A Russian surveillance ship that has been loitering off the coast of Kauai, Hawaii for several days is delaying a U.S. Missile Defense Agency (MDA) missile test, according to the Honolulu Star-Advertiser on Thursday.
The U.S. Pacific Fleet which is headquartered at Pearl Harbor told the Star-Advertiser on Wednesday that it “is aware of the Russian vessel operating in international waters in the vicinity of Hawaii, and will continue to track it through the duration of its time here. Through maritime patrol aircraft, surface ships and joint capabilities, we can closely monitor all vessels in the Indo-Pacific area of operations.”
The Russian warship was identified as the Kareliya (SSV-535), a Vishnya-class auxiliary general intelligence (AGI) ship operated by Russia’s Navy. The ship has been spotted as close as 13 nautical miles west of Kauai. Territorial waters extended 12 nautical miles from land.
The Star-Advertiser reported it was unclear if the ship was broadcasting its shipboard automatic identification system (AIS). The Russian ship’s presence runs the risk of interfering with the MDA test.
The Star-Advertiser reported the MDA test could be to test a Standard Missile (SM-6) intercept of a replicated cruise missile threat.
The MDA has launched other recent missile tests from the northern end of Hawaii. In November, the agency tested a Standard Missile-3 Block IIA against a test intercontinental ballistic missile (ICBM), successfully launching the SM-3 from a U.S. warship to intercept an ICBM target in space for the first time.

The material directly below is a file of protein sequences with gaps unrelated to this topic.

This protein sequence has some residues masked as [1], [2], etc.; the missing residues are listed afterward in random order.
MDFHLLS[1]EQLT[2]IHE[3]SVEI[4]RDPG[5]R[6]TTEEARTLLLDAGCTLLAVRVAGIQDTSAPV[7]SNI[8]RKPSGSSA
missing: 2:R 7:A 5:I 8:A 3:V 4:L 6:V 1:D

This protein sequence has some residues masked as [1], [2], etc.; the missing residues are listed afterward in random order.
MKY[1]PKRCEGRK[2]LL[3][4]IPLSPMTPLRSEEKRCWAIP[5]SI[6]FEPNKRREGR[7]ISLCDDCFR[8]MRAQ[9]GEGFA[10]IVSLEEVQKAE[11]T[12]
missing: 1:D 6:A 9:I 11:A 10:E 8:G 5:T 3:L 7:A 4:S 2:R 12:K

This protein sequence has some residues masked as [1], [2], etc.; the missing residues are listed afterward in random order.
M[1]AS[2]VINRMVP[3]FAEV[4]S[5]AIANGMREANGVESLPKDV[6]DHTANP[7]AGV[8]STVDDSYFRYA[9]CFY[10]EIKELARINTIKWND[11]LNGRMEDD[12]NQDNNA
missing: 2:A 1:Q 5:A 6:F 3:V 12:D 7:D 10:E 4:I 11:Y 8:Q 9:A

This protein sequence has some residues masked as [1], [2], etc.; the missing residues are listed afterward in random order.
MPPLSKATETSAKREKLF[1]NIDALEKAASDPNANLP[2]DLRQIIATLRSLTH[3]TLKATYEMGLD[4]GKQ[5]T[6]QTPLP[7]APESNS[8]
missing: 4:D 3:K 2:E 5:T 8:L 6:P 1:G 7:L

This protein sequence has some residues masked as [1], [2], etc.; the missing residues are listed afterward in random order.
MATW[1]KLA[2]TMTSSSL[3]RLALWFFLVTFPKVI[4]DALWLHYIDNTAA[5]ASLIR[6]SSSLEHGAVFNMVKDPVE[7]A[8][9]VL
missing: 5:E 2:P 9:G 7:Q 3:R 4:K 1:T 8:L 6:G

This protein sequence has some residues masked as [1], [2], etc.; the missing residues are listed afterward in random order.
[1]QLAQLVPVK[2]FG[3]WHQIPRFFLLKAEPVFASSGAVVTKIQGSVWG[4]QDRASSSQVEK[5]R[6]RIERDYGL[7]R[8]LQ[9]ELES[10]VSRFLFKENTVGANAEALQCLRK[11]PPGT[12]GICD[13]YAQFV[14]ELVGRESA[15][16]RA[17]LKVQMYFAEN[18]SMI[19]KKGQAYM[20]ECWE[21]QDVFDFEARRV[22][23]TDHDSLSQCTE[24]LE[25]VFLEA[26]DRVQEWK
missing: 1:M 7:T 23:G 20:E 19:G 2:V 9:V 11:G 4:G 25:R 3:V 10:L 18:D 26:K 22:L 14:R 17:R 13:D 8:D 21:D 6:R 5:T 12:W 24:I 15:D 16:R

At the time of this article’s publication, the MDA had not responded to an American Military News request for comment about the Russian surveillance ship’s potential impact on its missile tests.
An official told the Star-Advertiser the appearance of a Russian or Chinese intelligence-gathering ship off Hawaii’s coast is within historical norms.
In 2018, after China was disinvited from the biennial international Rim of the Pacific (RIMPAC) naval exercises that year, it sent a spy ship near Hawaii to observe the exercises. At the time, Chilean Commodore Pablo Niemann, the combined forces maritime component commander for that year’s RIMPAC, said, “It is very disappointing that the presence of a non-participating ship could disrupt the exercise. I hope and expect all seafarers to act professionally so we may continue to focus on the work at hand and building on the spirit of cooperation that gives purpose to this exercise.”
Russia similarly sailed another surveillance ship near the 2016 RIMPAC exercises.